Editorial: Majority rule is just that, not just when you are in majority
One of the toughest tasks for those who serve on elected school boards and town councils is how to handle coming up on the short end of a vote.
Especially those that are highly contentious in which emotions run high.
Human nature being what it is, the natural inclination for many is to stick to your guns and fight what is believed to be the good fight.
In Cottonwood, for example, there is a divisive difference of opinion among members of the city council over having Thunder Valley Rally in Old Town. While that decision is bound to rankle those on the short end of the vote, they need to remember that they agreed to serve on a group that believes in majority rule. The majority vote on TVR is clear, and now it’s up to the entire city council and staff – whether you agree with the decision or not – to make the 2017 TVR event a success.
The same situation exists in Camp Verde concerning a four- or five-day school week. The school board voted 3-2 last month to continue forward with a four-day school week, and it was a decision that paralleled the community sentiment expressed in public meetings.
This past week, the school board took that decision a step further by deciding the buy-in on the four-day school week needs to be for several years to ensure its best opportunity for success.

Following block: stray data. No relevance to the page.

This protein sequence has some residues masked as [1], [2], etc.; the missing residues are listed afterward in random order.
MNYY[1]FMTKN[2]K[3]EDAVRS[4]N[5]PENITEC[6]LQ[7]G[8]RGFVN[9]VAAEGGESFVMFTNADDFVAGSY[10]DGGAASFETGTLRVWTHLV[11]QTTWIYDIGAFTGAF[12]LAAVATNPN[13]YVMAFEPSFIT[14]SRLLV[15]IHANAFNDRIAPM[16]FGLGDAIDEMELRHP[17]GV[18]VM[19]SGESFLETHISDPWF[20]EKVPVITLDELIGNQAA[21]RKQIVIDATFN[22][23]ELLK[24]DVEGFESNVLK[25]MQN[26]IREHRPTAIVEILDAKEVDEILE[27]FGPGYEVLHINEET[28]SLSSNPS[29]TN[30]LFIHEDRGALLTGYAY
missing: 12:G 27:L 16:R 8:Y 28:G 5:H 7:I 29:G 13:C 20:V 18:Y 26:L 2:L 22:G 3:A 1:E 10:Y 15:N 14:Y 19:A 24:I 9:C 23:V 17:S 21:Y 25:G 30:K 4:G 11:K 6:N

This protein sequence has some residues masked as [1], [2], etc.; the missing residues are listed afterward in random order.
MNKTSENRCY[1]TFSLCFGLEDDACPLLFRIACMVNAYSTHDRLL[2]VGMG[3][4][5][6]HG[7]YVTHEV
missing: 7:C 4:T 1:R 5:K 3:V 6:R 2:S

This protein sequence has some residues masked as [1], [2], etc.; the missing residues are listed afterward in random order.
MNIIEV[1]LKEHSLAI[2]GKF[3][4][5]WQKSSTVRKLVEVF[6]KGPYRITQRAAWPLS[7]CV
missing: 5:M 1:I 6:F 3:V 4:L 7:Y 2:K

Unfortunately, this step in the process met with narrow 3-2 approval that followed the same voting lines from the original decision. That’s not helping matters, or sending the message that the school board is committed to making the four-day school week work.
Instead, it sends the message that two board members are intent on getting their way.
Like Thunder Valley Rally, the four- vs. five-day school week in Camp Verde has been fully vetted. In both cases the subject matter was controversial, and in both cases there was a split vote on the matter.
The job now for those on the short end of the vote is to get over it and move forward.
Your job is to dutifully carry out the mandates of majority rule – even when you are not in the majority.